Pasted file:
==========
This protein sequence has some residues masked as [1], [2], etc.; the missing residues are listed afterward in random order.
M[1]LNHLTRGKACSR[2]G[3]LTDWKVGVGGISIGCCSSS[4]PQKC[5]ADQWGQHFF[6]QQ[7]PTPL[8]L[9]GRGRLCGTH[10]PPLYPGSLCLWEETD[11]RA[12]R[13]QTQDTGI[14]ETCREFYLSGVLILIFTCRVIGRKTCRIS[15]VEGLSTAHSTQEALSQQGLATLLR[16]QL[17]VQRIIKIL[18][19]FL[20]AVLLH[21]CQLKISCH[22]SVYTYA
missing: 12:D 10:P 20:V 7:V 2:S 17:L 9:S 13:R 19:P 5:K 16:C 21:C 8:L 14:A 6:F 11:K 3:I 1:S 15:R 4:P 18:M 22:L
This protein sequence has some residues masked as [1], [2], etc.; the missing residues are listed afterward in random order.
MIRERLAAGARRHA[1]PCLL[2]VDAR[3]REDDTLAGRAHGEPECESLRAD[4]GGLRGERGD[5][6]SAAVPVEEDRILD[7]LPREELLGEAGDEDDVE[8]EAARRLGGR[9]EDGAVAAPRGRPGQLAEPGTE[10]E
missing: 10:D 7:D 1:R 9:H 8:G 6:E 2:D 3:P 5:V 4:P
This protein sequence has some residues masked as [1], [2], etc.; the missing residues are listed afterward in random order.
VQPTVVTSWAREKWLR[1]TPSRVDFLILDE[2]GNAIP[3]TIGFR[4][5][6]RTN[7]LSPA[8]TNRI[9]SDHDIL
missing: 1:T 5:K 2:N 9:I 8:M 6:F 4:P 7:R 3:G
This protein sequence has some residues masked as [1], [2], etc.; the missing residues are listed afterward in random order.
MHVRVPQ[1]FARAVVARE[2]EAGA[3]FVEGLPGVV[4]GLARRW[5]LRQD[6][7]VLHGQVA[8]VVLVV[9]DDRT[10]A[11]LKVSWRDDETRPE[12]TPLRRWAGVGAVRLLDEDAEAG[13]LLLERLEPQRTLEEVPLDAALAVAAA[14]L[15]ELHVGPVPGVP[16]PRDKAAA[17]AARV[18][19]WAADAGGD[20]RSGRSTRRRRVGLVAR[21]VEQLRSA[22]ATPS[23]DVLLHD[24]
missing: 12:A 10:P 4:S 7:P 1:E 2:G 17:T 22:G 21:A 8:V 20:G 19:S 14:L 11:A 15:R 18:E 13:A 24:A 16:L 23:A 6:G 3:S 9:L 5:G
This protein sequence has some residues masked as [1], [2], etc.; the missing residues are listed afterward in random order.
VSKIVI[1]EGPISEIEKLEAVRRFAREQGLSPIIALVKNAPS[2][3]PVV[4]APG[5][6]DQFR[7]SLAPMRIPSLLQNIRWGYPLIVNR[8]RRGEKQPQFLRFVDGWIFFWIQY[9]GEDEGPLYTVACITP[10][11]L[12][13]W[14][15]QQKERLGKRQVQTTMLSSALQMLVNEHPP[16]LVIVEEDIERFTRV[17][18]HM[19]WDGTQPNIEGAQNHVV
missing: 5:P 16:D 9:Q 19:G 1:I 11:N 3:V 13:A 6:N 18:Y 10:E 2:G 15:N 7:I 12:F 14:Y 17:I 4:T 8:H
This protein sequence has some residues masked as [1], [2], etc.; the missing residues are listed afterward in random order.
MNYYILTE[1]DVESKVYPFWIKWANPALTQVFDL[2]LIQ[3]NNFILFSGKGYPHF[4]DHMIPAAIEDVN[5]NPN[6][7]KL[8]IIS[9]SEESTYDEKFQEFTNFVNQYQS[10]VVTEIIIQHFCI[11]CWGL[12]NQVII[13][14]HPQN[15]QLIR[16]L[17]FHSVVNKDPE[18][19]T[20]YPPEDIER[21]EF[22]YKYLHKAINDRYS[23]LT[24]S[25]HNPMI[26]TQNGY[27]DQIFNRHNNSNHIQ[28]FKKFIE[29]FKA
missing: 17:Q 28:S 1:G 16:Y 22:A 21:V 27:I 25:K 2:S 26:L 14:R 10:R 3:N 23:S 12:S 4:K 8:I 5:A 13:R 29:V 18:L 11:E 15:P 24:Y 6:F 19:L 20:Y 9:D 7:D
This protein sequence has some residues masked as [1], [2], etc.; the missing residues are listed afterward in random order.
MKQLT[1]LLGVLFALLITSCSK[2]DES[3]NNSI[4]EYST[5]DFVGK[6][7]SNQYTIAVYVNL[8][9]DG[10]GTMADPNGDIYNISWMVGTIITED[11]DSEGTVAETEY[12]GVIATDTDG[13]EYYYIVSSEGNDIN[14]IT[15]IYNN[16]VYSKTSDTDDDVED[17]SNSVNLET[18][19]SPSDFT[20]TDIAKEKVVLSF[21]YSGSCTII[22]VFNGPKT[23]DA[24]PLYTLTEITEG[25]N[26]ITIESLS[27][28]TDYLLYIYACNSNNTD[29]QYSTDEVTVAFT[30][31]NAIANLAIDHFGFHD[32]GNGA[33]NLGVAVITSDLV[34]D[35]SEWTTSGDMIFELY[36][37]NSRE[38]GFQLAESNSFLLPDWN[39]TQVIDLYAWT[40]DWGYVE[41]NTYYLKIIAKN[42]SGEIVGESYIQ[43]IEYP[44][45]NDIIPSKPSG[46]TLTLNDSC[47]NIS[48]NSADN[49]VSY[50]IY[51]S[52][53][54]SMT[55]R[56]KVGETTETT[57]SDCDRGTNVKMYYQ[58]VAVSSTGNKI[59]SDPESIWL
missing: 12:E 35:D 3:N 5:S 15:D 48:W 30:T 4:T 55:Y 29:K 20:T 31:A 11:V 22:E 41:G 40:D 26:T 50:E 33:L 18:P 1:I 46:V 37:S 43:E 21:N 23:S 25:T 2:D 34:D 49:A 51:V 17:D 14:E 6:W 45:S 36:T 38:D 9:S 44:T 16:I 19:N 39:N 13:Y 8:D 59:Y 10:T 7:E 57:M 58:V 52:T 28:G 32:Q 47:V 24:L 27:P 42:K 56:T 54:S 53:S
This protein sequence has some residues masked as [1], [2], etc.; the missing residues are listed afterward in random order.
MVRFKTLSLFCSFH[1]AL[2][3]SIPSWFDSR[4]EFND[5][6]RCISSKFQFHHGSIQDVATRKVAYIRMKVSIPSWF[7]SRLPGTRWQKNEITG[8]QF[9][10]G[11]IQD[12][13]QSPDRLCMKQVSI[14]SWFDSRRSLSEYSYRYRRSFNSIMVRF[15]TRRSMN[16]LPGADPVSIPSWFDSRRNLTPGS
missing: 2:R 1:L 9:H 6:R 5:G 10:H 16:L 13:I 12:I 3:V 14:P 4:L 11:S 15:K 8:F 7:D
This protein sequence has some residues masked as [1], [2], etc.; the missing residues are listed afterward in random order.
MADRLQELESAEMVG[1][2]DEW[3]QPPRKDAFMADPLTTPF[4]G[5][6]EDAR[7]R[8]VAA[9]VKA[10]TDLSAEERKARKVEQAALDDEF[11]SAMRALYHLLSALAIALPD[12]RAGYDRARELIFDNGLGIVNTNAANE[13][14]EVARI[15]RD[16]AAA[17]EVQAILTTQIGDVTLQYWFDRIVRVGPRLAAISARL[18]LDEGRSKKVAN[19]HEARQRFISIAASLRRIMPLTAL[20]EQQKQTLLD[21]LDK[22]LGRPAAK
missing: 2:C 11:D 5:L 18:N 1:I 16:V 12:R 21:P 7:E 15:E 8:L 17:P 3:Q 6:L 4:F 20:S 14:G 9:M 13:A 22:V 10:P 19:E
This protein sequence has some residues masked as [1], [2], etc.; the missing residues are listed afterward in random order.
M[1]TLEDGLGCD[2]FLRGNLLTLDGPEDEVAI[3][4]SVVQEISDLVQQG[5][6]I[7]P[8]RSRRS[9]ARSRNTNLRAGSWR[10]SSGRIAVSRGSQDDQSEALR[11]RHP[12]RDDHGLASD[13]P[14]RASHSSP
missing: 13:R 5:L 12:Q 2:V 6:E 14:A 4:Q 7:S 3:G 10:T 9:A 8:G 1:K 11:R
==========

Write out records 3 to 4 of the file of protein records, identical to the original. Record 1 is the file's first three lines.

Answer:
This protein sequence has some residues masked as [1], [2], etc.; the missing residues are listed afterward in random order.
VQPTVVTSWAREKWLR[1]TPSRVDFLILDE[2]GNAIP[3]TIGFR[4][5][6]RTN[7]LSPA[8]TNRI[9]SDHDIL
missing: 1:T 5:K 2:N 9:I 8:M 6:F 4:P 7:R 3:G
This protein sequence has some residues masked as [1], [2], etc.; the missing residues are listed afterward in random order.
MHVRVPQ[1]FARAVVARE[2]EAGA[3]FVEGLPGVV[4]GLARRW[5]LRQD[6][7]VLHGQVA[8]VVLVV[9]DDRT[10]A[11]LKVSWRDDETRPE[12]TPLRRWAGVGAVRLLDEDAEAG[13]LLLERLEPQRTLEEVPLDAALAVAAA[14]L[15]ELHVGPVPGVP[16]PRDKAAA[17]AARV[18][19]WAADAGGD[20]RSGRSTRRRRVGLVAR[21]VEQLRSA[22]ATPS[23]DVLLHD[24]
missing: 12:A 10:P 4:S 7:P 1:E 2:G 17:T 22:G 21:A 8:V 20:G 19:S 14:L 11:A 15:R 18:E 13:A 24:A 16:L 23:A 6:G 3:S 9:L 5:G